This page compares two build tools, Maven and Gradle, and discusses some of the advantages and disadvantages of each.
Introduction to Maven
Maven is a popular build tool for Java and doesn't really need an introduction. If you aren't familiar with what Maven does, there is lots of introductory materialon the web. Maven takes the basic approach that most projects can fit into a few basic configurations. Maven gives a default build process which can be customized where necessary. This has the advantage that the build configuration file (POM) is very simple for ordinary builds. The disadvantage is that Maven isMavenProblemswhen it comes to customizing the build process.
Introduction to Gradle
Gradle is a newer build tool based on the Groovy language and Ant. Gradle provides some default build configurations, but in general takes a more flexible approach than Maven. Everything about the build lifecycle can be customized. This is good in the sense that you have
Maven uses XML to define build scripts. This is the same as Ant and is a safe choice because most people are familiar with using XML for configuration. Gradle build scripts are written in Groovy. The advantage of using a real programming language over XML is that it can more easily define build logic that is more complex than just a series of unchanging steps. Groovy is in general more concise than XML since settings are just method calls instead of xml tags. The disadvatage of using Groovy is that it's probably not as familiar as XML to most Java developers, and using a programming language for writing build scripts might encourage developers to create build scripts as complex and unmanageable as the applications they are building.
Some informal testing seems to suggest that Gradle is about the same or a little slower than Maven. This is unfortunate because both of these build tools seem to be significantly slower than Ant. The jboss application server build takes approximately twice as long using a Maven build vs. the older Ant build.
(Ant is clear winner, Maven and Gradle are about the same)
Maven typically has a single static set of dependencies for a given project. This goes with the Maven idea that a project should have a single artifact and thus only one set of dependencies. This has the advantage of being simple, but can be too inflexible for some projects. Gradle gives much more flexibilty in this respect. Multiple sets of dependencies (dependency configurations) can be created and associated with different parts of the build. For example, in some cases it could be useful to run a testsuite multiple times against different dependency versions. This would be relatively easy in Gradle, but very difficult in Maven.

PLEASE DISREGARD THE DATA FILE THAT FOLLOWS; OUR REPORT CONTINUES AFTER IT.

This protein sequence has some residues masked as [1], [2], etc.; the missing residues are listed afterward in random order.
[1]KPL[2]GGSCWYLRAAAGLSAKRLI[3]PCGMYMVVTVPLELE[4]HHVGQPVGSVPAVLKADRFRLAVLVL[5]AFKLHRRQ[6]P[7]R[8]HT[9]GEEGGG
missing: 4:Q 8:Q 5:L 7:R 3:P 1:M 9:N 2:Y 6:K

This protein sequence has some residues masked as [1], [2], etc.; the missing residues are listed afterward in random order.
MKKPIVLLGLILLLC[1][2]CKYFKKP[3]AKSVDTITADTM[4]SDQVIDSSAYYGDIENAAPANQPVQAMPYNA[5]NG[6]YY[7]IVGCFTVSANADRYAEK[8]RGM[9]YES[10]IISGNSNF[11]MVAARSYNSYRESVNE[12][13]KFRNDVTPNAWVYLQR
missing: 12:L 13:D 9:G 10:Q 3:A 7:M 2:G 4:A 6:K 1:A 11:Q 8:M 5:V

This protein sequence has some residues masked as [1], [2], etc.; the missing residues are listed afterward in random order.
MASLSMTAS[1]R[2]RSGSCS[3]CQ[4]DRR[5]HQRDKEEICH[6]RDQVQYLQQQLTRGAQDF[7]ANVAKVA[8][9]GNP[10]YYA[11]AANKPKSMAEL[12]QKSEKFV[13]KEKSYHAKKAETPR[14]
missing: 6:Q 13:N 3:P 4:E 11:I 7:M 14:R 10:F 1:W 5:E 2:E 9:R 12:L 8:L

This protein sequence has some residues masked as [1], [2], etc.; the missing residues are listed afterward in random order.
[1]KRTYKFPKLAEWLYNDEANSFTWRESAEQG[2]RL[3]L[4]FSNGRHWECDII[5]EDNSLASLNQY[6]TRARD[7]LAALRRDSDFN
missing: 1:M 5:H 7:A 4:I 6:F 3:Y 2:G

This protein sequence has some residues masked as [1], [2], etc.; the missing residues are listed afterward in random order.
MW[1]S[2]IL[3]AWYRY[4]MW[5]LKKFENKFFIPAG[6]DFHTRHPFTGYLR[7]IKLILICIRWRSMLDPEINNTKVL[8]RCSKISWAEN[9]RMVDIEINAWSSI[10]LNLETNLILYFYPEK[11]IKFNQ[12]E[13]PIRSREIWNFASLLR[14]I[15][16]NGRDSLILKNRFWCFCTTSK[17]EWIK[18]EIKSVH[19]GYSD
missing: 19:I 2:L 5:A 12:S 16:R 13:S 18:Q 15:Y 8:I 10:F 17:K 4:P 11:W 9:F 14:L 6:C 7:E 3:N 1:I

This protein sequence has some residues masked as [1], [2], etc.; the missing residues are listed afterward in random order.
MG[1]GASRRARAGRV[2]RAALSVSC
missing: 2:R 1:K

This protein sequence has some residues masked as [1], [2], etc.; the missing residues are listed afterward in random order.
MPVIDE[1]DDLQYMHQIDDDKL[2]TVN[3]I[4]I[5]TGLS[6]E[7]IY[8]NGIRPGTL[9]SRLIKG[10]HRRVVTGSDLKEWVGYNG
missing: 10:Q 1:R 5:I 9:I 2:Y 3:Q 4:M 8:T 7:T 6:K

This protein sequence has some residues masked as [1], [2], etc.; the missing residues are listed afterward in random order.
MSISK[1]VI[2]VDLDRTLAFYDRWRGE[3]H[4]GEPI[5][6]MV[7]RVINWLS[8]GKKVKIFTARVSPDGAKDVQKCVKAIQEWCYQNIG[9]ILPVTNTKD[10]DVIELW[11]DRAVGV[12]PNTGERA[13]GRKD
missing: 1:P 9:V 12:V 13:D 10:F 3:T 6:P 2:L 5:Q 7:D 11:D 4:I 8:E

(Gradle is winner because of simplicity and flexibility, Maven and Ant/Ivy tied for second)
Using Artifact Repositories
Maven has a single repository format. Gradle uses Ivy for dependency management and can be used with an Ivy repository and/or a Maven repository. Deploying to a maven repository is very simple because of the single repository and deployment format. Ant and Gradle require a bit more understanding and configuration.
(Maven wins, Gradle and Ant/Ivy tied for second)
Loading Build System Components
Maven takes the approach that each component of the build (compile, jar, etc) is a plugin. Each plugin has it's own version and dependency tree. The core build system components of Gradle are all contained within the Gradle distribution. The advantage of the Maven model is that individual plugins can be updated in a build without updating the whole build system. The advantage of Gradle's model is that there are no additional core components that need to be downloaded at build time.
Maven and Gradle both do better in this category than Ant. Ant requires the use of Ivy and some non-intuitive configuration if you want to use build components (tasks) that are not included in the standard Ant distribution.
(Maven and Gradle tied, Ant second because it requires more work to set up extra build components)
Access to Build Lifecycle
Maven provides only limited access to the build lifecycle. Plugins can be attached to given phases of the lifecycle but only after the core plugin executes. Gradle is easily the most powerful in this category because it allows easy access to any part of the build and allows Groovy code to be directly executed in the build script. Ant can access any part of the build, but does require the code to be inside tasks so is not as powerful as Gradle.
(Gradle wins easily in this category followed by Ant and then Maven)